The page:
Composer Wins Ascaplus Award
Dirk Sutro | Oct. 12, 2009
UC San Diego composer Lei Liang has been awarded a 2009 ASCAPLUS Award from the American Society of Composers, Authors and Publishers.
The awards support the work of American composers in the early or mid-stages of their careers and “are based on the unique prestige value of each writer’s catalog of original compositions, as well as recent performances in areas not surveyed by the Society,” according to ASCAP’s announcement.
Over the past year, there have been more than 60 performances of Liang’s music in the U.S. and in countries around the world, including Poland, Mexico, Thailand and China. His music has been featured in concerts at such prestigious venues as Merkin Hall and the Museum of Modern Art in New York City and the Library of Congress and Smithsonian Museum in Washington, D.C. Performers of Liang’s music have included Manhattan Sinfonietta, Thailand Philharmonic, the Ying Quartet, the PRISM Quartet and Continuum Ensemble.
At UCSD, Liang teaches a graduate composition seminar, as well as composition and music theory classes. He also directs the undergraduate composition program.
“Lei Liang represents the best in contemporary music composition and pedagogy, and we are honored to have him as a member of the UCSD faculty,” said Seth Lerer, dean of Arts and Humanities at UCSD. “His ‘Brush-Stroke’ was one of the high points of the inaugural concert for the Conrad Prebys Music Center last May, and I always look forward to hearing his latest compositions.”
It’s been an epic year for Liang, 36, who join the composition faculty in the department of music in September 2007.
Last November, he won an Aaron Copland Prize, earning a cash award and a composing residency at Copland's rustic retreat in New York’s Hudson River Valley. (Copland died in 1990). Last April, Liang was awarded a prestigious Guggenheim Fellowship.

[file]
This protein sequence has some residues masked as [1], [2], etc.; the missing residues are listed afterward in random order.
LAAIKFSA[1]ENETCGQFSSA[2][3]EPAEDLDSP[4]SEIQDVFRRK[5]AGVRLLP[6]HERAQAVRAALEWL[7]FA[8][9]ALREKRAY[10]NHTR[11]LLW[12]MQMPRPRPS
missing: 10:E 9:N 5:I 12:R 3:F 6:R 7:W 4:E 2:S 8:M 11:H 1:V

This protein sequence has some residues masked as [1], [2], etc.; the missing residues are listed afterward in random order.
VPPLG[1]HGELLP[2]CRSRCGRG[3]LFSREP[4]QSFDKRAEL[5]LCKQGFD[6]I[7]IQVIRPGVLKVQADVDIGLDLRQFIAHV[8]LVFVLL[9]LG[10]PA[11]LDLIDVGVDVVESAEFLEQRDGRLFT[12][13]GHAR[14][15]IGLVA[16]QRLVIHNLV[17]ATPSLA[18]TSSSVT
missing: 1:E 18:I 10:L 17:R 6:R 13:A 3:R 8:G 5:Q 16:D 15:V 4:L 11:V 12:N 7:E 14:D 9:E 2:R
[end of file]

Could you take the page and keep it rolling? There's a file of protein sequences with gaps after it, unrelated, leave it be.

In recent months, he has also received grants from Chamber Music America and Meet the Composer for a piece commissioned by the Shanghai String Quartet and pipa virtuoso Wu Man.
“My most recent piece was commissioned by the New York Philharmonic and its music director, Alan Gilbert,” Liang said. “It was written for the Philharmonic’s inaugural Contact New Music Series.” The new series connects the listener with “the most interesting, innovative, and engaging new music from contemporary composers,” according to the New York Philharmonic announcement.
In another exciting development, in July Liang and his wife, Takae Ohnishi, a harpsichordist and adjunct faculty member in the department of music, gave birth to their first child, a son named Albert Shin Liang – who has already inspired his father to compose a new piece titled “Verge.”
“Albert’s name asserts itself, translated into notes, in different configurations and disguises,” Liang said. “His heartbeat also makes an appearance in the form of changing tempi and pulsations. In a sense, I composed the piece in order to make a musical amulet for Albert.”
Liang was born in China and moved to the U.S. following the Tiananmen Square protests in 1989.
“Perhaps as a result of living in exile, both my creative works and academic research have been driven by a passionate search for the Chinese traditional culture that has been disrupted by violent chapters of 20th century history,” Liang said. “However, it is not my intention to be thought of as a Chinese composer. The goal for creative works is not to evoke cultural significance, but to create music that is rich in its expression, meaningful, and effective in communication. I regard composing as a means to free one’s imagination from the artificial confines of cultural identity.”
On Nov. 18, San Diego audiences will have a chance to hear Liang’s piano suite “My Windows,” performed by UCSD faculty pianist Aleck Karis. The concert will take place in the department of music’s new Conrad Prebys Concert Hall as part of the new Wednesdays@7 concert series featuring new and innovative music performed by UCSD faculty and special guests.
Tickets are available through UCSD Box Office: 858.534.TIXS.